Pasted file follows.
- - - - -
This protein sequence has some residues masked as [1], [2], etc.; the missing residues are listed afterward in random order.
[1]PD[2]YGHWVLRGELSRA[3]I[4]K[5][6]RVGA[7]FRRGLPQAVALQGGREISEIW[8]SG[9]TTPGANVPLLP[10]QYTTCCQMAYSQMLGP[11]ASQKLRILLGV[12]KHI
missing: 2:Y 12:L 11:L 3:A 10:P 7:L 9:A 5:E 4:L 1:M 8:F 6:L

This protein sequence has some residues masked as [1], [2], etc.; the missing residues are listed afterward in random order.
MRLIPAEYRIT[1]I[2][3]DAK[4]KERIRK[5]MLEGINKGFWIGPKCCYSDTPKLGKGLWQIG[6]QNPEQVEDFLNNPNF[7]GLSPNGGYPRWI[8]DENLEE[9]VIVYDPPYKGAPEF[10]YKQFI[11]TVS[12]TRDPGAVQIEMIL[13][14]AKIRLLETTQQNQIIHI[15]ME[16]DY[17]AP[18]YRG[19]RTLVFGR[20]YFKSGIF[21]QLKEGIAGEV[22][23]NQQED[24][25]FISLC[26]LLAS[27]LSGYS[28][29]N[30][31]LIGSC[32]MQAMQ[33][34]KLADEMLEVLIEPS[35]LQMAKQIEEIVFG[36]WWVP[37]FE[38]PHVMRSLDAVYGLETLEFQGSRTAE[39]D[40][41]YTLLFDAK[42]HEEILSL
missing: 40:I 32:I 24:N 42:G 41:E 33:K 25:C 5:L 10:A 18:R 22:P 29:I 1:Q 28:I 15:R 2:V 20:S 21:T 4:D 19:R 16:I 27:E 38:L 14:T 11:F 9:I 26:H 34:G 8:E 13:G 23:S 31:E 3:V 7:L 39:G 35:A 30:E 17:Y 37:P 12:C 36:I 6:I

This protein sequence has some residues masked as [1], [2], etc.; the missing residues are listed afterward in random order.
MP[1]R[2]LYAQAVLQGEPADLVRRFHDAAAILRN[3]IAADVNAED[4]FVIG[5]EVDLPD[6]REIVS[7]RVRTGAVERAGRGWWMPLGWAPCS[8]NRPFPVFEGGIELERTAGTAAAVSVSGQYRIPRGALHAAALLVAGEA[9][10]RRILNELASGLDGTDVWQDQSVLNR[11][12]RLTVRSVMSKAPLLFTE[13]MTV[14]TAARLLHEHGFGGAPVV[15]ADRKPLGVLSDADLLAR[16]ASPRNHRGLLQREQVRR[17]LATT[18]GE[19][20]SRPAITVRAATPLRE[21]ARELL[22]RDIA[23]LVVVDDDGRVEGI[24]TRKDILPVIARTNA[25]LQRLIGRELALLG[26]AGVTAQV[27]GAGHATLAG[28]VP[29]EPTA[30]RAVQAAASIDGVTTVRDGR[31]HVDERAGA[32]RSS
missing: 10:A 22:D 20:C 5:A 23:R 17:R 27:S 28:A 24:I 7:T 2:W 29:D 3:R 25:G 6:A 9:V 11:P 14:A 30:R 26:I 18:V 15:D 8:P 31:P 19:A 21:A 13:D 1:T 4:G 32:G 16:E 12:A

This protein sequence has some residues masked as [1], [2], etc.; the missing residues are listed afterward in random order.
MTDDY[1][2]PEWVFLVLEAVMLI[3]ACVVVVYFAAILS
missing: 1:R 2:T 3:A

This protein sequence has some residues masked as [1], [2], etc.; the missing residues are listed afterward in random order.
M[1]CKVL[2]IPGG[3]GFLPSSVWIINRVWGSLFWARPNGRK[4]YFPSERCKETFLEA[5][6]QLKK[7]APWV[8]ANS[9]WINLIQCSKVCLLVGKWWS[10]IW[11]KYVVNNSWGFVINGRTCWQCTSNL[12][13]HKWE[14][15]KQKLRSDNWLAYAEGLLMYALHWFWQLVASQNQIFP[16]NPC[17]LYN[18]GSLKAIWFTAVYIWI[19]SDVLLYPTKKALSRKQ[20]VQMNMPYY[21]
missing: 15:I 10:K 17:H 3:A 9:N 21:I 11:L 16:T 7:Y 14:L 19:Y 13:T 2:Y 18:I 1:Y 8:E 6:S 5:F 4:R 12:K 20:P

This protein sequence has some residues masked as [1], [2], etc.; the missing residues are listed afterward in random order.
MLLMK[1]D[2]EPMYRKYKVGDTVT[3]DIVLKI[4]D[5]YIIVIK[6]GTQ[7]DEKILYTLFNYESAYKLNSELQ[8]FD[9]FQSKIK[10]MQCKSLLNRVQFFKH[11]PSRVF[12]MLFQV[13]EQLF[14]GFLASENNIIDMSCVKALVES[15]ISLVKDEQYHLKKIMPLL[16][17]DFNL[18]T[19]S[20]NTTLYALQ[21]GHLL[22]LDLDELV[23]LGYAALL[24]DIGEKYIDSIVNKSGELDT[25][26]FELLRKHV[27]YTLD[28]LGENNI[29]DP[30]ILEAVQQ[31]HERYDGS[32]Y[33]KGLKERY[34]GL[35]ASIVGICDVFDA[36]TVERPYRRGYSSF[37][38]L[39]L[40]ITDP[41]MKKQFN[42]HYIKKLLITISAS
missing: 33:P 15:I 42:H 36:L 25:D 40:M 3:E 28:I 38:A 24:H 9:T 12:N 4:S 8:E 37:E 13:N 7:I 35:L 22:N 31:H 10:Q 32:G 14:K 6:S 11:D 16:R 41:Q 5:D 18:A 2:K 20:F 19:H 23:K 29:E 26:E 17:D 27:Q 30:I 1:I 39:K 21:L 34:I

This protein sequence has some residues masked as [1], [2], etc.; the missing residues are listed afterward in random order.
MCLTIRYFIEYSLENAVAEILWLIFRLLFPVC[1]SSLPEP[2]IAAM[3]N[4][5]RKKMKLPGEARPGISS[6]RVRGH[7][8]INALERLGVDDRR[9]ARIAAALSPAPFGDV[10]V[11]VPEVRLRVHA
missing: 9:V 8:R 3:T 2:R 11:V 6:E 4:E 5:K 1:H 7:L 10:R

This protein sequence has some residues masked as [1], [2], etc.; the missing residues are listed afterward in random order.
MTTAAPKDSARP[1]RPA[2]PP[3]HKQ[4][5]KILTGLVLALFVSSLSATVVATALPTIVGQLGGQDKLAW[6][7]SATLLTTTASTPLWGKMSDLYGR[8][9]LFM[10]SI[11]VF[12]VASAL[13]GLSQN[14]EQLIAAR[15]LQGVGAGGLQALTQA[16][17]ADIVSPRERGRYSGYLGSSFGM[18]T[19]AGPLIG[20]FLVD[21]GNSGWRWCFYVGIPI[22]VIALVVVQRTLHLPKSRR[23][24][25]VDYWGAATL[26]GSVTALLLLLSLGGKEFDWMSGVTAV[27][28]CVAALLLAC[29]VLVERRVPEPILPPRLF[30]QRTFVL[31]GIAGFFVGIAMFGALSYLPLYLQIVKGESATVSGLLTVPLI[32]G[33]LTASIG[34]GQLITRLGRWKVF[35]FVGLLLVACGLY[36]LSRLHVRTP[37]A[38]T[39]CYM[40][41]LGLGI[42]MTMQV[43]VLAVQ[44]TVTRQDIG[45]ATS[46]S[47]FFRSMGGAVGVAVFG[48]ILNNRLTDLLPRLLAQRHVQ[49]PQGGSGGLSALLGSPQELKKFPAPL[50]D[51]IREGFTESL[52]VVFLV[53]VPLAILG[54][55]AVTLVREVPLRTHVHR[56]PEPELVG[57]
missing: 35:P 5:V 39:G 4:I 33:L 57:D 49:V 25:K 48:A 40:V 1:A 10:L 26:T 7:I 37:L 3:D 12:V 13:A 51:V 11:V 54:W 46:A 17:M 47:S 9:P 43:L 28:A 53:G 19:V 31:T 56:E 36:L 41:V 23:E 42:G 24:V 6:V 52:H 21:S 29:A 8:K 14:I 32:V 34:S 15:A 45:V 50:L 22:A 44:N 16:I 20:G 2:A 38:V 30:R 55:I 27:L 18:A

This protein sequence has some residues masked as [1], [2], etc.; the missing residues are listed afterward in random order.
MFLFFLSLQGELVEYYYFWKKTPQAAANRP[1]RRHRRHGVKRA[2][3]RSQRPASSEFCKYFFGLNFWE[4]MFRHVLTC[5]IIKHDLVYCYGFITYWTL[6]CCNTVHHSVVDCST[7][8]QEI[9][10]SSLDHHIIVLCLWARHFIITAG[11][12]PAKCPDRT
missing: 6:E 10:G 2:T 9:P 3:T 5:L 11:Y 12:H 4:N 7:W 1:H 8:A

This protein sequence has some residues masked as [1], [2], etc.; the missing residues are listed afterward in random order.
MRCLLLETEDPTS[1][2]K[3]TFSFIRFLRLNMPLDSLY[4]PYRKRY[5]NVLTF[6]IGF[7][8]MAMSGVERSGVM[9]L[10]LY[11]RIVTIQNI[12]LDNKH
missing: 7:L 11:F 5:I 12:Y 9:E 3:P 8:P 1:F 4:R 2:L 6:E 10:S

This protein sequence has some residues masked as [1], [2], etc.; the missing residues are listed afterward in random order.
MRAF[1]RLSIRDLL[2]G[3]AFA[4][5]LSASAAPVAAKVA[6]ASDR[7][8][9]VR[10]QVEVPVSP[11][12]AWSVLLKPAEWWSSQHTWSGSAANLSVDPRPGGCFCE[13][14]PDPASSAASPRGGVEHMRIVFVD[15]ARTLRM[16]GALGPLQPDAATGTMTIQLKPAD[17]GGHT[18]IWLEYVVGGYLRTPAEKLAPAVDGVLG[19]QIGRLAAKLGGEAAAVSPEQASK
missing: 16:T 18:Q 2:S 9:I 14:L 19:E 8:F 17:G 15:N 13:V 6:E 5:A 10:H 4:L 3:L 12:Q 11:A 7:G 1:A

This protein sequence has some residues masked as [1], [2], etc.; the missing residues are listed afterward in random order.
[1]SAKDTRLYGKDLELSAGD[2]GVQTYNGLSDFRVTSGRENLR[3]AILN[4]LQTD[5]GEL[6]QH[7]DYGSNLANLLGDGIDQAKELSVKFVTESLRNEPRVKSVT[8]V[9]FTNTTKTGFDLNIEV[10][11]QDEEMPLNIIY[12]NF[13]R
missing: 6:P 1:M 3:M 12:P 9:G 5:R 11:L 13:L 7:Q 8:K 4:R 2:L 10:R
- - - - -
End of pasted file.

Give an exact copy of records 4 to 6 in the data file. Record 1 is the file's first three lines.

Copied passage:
This protein sequence has some residues masked as [1], [2], etc.; the missing residues are listed afterward in random order.
MTDDY[1][2]PEWVFLVLEAVMLI[3]ACVVVVYFAAILS
missing: 1:R 2:T 3:A

This protein sequence has some residues masked as [1], [2], etc.; the missing residues are listed afterward in random order.
M[1]CKVL[2]IPGG[3]GFLPSSVWIINRVWGSLFWARPNGRK[4]YFPSERCKETFLEA[5][6]QLKK[7]APWV[8]ANS[9]WINLIQCSKVCLLVGKWWS[10]IW[11]KYVVNNSWGFVINGRTCWQCTSNL[12][13]HKWE[14][15]KQKLRSDNWLAYAEGLLMYALHWFWQLVASQNQIFP[16]NPC[17]LYN[18]GSLKAIWFTAVYIWI[19]SDVLLYPTKKALSRKQ[20]VQMNMPYY[21]
missing: 15:I 10:K 17:H 3:A 9:N 21:I 11:L 16:T 7:Y 14:L 19:Y 13:T 2:Y 18:I 1:Y 8:E 6:S 5:F 4:R 12:K 20:P

This protein sequence has some residues masked as [1], [2], etc.; the missing residues are listed afterward in random order.
MLLMK[1]D[2]EPMYRKYKVGDTVT[3]DIVLKI[4]D[5]YIIVIK[6]GTQ[7]DEKILYTLFNYESAYKLNSELQ[8]FD[9]FQSKIK[10]MQCKSLLNRVQFFKH[11]PSRVF[12]MLFQV[13]EQLF[14]GFLASENNIIDMSCVKALVES[15]ISLVKDEQYHLKKIMPLL[16][17]DFNL[18]T[19]S[20]NTTLYALQ[21]GHLL[22]LDLDELV[23]LGYAALL[24]DIGEKYIDSIVNKSGELDT[25][26]FELLRKHV[27]YTLD[28]LGENNI[29]DP[30]ILEAVQQ[31]HERYDGS[32]Y[33]KGLKERY[34]GL[35]ASIVGICDVFDA[36]TVERPYRRGYSSF[37][38]L[39]L[40]ITDP[41]MKKQFN[42]HYIKKLLITISAS
missing: 33:P 15:I 42:H 36:L 25:D 40:M 3:E 28:I 38:A 24:H 9:T 12:N 4:S 8:E 37:E 13:N 7:I 35:L 22:N 31:H 10:Q 32:G 14:K 6:S 11:D 16:R 41:Q 5:D 18:A 2:K 20:F 19:H 23:K 29:E 26:E 17:D 27:Q 30:I 1:I 39:K 21:L 34:I